By Ken Sharp
KISS Kruise V's special guest Lita Ford took some time out from the ship-rockin’ action onboard to speak to us.
For you, what was the appeal of coming on the KISS Kruise?
Lita Ford; Oh God, for me it’s an honor to be on the KISS Kruise because there’s only four bands playing and we got picked. I just felt very honored by it, whereas on the other cruises there’s a lot more bands that play.
The people that go on the rock cruises are primarily the baby boomer audiences and they’re not going on to kick back but rather party hard.
Lita Ford: Oh yeah. Besides all the stuff that goes on on the ship itself, they go off the boat and they go on adventures to different places they’ve never been to before. Different drinks, different food — they go wild. People are pretty worn out by the end of the cruise. I’ve been on other music cruises before and it’s a similar thing with the KISS Kruise, too. On the prior cruise I was on, on the last day I looked out at the crowd and I went, “You guys looks fried!” They were all totally sunburned with red faces, just really lifeless. (laughs) I asked then, “Are you guys burned out or what?” and they all nodded their heads yes.
Were you skeptical before being asked to go on a music cruise?
Lita Ford: Prior to the KISS Kruise, I also took part in another music cruise two times. I know the waters. I lived on a deserted island for almost a decade and I know the Bahamas area, Jamaica, the Turks and Caicos islands. I know the water is not very deep unless you go far out to sea and that made me feel better. (laughs) I was like, ‘Oh God, am I gonna get sea sick? Are the waves gonna be huge?” All these things were going through my mind but when I realized where we were going I thought, we’re really not that far off the shoreline so we’re safe. I never was afraid to go on a cruise, it’s just different. You’re with a lot of people on a ship. They’re very careful about safety. They put you through what to do in the case of an emergency. You get the fire drill, so to speak. They make you put on a life jacket; they don’t care who you are, whether you’re Gene Simmons, whoever, you’re gonna have to put on a life jacket. So they make everybody do that and they go through the fire drill so to speak. Then you go about your business and have fin. You start looking around; there’s shops on the boat and there’s food, music. It’s just so much fun.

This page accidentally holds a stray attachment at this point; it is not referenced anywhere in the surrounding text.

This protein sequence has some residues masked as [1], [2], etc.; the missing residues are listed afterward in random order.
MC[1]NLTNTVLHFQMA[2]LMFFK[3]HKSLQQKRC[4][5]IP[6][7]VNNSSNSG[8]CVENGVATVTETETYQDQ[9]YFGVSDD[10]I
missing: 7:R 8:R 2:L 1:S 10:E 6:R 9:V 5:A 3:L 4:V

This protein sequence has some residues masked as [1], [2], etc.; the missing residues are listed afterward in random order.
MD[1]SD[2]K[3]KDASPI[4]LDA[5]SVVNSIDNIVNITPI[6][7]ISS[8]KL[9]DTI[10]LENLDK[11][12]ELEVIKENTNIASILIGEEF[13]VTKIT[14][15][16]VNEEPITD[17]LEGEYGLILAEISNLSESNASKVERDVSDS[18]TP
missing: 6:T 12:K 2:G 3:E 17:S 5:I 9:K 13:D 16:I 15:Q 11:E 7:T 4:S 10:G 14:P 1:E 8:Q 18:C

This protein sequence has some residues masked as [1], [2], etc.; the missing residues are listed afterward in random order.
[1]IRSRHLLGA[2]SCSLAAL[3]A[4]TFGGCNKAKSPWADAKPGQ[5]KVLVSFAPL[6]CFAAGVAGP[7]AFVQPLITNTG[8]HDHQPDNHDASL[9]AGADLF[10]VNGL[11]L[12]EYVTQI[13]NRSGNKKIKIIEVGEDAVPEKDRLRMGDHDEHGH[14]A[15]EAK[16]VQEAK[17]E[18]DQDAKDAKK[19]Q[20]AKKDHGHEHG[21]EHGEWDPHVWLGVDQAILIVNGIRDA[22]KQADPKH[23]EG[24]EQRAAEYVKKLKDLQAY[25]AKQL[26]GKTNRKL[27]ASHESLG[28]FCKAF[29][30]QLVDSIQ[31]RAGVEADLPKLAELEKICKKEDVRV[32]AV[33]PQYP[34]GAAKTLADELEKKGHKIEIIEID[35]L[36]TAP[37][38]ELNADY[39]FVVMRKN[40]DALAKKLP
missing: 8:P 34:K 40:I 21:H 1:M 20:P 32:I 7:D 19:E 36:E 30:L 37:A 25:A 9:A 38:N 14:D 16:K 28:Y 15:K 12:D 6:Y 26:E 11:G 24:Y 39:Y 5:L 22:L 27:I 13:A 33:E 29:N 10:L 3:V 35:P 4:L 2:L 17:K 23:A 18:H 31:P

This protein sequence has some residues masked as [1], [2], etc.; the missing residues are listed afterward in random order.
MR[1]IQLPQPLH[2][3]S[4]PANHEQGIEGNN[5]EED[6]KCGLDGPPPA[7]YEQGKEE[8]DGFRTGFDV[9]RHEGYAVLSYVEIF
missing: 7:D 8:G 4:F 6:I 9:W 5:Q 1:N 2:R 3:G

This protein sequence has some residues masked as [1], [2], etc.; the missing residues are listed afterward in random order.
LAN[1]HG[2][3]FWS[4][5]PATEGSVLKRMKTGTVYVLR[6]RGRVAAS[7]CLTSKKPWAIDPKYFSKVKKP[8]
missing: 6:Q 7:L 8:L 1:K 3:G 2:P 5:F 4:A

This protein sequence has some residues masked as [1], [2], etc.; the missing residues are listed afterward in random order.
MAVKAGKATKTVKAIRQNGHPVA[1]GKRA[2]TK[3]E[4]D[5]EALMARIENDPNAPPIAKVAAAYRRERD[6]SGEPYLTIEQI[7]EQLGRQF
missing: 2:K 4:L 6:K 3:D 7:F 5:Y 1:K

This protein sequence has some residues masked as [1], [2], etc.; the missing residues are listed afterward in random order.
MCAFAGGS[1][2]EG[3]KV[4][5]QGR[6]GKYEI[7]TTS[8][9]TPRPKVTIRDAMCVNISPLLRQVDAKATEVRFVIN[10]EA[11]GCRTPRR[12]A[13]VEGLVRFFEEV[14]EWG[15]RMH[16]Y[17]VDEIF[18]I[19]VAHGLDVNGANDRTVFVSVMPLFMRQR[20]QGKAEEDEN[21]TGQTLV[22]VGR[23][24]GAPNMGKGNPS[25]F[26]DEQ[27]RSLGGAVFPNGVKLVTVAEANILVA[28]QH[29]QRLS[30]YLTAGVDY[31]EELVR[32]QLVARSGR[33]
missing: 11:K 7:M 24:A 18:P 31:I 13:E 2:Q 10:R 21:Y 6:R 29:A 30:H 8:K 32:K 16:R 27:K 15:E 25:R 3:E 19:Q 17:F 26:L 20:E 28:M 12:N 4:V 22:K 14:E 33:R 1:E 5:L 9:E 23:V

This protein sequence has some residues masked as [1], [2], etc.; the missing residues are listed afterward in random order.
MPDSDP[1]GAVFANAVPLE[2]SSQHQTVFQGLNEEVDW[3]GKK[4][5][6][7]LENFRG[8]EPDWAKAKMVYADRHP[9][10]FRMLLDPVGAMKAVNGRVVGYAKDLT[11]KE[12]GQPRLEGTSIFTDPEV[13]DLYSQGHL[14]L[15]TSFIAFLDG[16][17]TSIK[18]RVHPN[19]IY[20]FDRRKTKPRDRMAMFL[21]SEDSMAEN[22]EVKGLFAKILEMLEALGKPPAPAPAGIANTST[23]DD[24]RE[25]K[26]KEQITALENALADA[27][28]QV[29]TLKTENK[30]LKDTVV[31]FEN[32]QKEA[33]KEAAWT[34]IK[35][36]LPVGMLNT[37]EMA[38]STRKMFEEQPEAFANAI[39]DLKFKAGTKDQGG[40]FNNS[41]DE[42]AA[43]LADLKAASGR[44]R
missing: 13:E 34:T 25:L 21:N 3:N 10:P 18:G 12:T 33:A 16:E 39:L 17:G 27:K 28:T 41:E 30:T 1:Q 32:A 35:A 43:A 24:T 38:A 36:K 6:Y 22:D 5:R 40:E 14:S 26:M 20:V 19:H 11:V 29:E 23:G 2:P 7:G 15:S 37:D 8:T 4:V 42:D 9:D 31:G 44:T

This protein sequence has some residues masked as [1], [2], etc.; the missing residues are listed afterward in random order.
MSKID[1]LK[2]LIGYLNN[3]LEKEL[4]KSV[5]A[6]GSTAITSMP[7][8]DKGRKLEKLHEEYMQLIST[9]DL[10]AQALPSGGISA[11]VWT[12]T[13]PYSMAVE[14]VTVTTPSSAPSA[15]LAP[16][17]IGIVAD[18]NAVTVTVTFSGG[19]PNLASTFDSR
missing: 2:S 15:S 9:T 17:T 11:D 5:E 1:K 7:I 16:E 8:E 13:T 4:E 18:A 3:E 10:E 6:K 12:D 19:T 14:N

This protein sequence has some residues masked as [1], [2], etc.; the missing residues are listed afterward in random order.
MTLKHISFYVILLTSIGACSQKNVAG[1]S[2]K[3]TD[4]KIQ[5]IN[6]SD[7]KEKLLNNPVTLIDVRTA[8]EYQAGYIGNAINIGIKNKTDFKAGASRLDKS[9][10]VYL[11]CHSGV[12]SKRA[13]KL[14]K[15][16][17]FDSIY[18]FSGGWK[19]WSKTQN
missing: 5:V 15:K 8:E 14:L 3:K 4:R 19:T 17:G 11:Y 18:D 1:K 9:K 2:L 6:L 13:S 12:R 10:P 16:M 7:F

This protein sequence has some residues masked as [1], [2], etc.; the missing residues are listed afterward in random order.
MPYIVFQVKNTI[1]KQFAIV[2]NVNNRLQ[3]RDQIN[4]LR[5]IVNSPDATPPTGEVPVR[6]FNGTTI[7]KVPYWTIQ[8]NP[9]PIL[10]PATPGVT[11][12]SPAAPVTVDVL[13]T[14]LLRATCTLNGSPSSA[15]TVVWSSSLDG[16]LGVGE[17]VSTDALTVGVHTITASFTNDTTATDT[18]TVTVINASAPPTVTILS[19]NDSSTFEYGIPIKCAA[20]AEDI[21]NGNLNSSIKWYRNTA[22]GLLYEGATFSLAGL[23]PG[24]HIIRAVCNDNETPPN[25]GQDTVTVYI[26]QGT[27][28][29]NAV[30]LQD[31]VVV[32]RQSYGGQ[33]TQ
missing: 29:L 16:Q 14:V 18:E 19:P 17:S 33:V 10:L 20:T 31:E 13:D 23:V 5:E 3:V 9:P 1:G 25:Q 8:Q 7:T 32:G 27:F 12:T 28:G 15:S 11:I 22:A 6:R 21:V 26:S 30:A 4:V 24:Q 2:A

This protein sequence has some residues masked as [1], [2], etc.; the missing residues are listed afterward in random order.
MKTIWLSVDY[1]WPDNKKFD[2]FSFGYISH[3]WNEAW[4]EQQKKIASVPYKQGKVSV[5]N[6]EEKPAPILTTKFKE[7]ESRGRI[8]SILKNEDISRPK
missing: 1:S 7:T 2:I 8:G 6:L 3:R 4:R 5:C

Are you having fun on the cruise thus far?
Lita Ford: Oh yeah. Being on a cruise is very different and different is fun. A lot to people fly in to get on the cruise, a lot of expatriots come into the United States; it’s really cool and everybody is having a blast!
For people on the fence about going on a cruise like the KISS Kruise, what would you tell them?
Lita Ford: Well, it’s kind of like staying at the Hard Rock Hotel. There’s hard rock music playing all the time and everywhere you go there’s rock 'n' roll. Like the Hard Rock Hotel, it’s not just Sting (laugh), it’s the Holiday Inn Express. (laughs)
You go back a long way with KISS.
Lita Ford: Yeah, I’ve known them since the ‘70s. They would be at functions where the Runaways would show up and we got to know KISS from going to different functions, mainly Paul and Gene. I became friends with Gene and Paul first; they’re the two that used to go to the functions the most being the frontmen of the band. I always thought Paul was hot; he was such a handsome man. Then later on down the road I ran into Ace and we became good friends. Recently, in the last five years I just met Peter Criss and his wife. A lovely man, what a great man. They’re good people all the way around. KISS get their bad raps; Gene is this and Paul is that but I was never one of those to bad rap or bad mouth the KISS Army. (laughs) It’s funny, when Jackie Fox, the Runaways bass player auditioned for the band, we played “Strutter” so that’s a bit of rock 'n' roll trivia that I don’t even think KISS knows. (laughs)
You have an autobiography, “Living Like a Runaway,” slated for publication next year. Take us through the experience of working on the book.
Lita Ford: It was an adventure putting the book together; there were a lot of highs and a lot of lows. I wanted it to be correct; I wanted everything to be right so I had to really dig deep and bring stories back to life. Some of them were painful; some of them were like, ‘God, I need to get away from this computer and go for a drive’ but with some stories, there were tears streaming down my face because I laughed so hard. (laughs)
What was the greatest joy putting this book together?
Lita Ford: Just reliving everything that I had done since I was a kid, reliving all the hurdles that I had to jump and still am because I’m a female. That really made me think, Wow, how did I do it?
Ken Sharp is the author of New York Times Best Seller "Nothin' to Lose: The Making of KISS (1972-1975)."